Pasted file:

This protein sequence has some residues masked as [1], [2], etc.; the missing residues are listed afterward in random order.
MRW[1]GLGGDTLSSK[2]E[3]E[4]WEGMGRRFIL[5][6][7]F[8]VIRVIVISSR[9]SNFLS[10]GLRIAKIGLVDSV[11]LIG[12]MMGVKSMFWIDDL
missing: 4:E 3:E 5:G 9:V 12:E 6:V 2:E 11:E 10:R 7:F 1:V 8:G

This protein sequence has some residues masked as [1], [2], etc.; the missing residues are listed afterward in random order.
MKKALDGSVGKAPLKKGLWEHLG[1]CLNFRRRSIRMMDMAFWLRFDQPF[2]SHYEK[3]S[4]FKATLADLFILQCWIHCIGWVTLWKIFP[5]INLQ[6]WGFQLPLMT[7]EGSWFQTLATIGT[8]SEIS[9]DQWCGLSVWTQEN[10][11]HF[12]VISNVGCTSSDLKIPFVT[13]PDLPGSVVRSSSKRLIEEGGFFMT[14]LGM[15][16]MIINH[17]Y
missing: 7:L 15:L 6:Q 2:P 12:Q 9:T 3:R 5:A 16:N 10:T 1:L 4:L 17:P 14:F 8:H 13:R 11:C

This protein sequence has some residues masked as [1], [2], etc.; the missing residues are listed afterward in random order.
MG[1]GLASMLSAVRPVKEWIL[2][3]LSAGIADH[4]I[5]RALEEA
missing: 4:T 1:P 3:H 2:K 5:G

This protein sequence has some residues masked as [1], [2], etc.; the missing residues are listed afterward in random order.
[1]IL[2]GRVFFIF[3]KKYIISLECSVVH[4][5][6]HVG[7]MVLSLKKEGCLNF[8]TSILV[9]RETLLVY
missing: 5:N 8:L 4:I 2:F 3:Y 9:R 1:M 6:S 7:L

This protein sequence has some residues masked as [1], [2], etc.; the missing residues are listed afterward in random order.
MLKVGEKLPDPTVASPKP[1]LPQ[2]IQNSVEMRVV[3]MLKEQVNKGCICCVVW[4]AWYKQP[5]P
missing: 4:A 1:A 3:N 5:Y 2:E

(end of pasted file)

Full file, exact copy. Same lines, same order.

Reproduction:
This protein sequence has some residues masked as [1], [2], etc.; the missing residues are listed afterward in random order.
MRW[1]GLGGDTLSSK[2]E[3]E[4]WEGMGRRFIL[5][6][7]F[8]VIRVIVISSR[9]SNFLS[10]GLRIAKIGLVDSV[11]LIG[12]MMGVKSMFWIDDL
missing: 4:E 3:E 5:G 9:V 12:E 6:V 2:E 11:E 10:R 7:F 1:V 8:G

This protein sequence has some residues masked as [1], [2], etc.; the missing residues are listed afterward in random order.
MKKALDGSVGKAPLKKGLWEHLG[1]CLNFRRRSIRMMDMAFWLRFDQPF[2]SHYEK[3]S[4]FKATLADLFILQCWIHCIGWVTLWKIFP[5]INLQ[6]WGFQLPLMT[7]EGSWFQTLATIGT[8]SEIS[9]DQWCGLSVWTQEN[10][11]HF[12]VISNVGCTSSDLKIPFVT[13]PDLPGSVVRSSSKRLIEEGGFFMT[14]LGM[15][16]MIINH[17]Y
missing: 7:L 15:L 6:Q 2:P 12:Q 9:T 3:R 5:A 16:N 10:T 1:L 4:L 17:P 14:F 8:H 13:R 11:C

This protein sequence has some residues masked as [1], [2], etc.; the missing residues are listed afterward in random order.
MG[1]GLASMLSAVRPVKEWIL[2][3]LSAGIADH[4]I[5]RALEEA
missing: 4:T 1:P 3:H 2:K 5:G

This protein sequence has some residues masked as [1], [2], etc.; the missing residues are listed afterward in random order.
[1]IL[2]GRVFFIF[3]KKYIISLECSVVH[4][5][6]HVG[7]MVLSLKKEGCLNF[8]TSILV[9]RETLLVY
missing: 5:N 8:L 4:I 2:F 3:Y 9:R 1:M 6:S 7:L

This protein sequence has some residues masked as [1], [2], etc.; the missing residues are listed afterward in random order.
MLKVGEKLPDPTVASPKP[1]LPQ[2]IQNSVEMRVV[3]MLKEQVNKGCICCVVW[4]AWYKQP[5]P
missing: 4:A 1:A 3:N 5:Y 2:E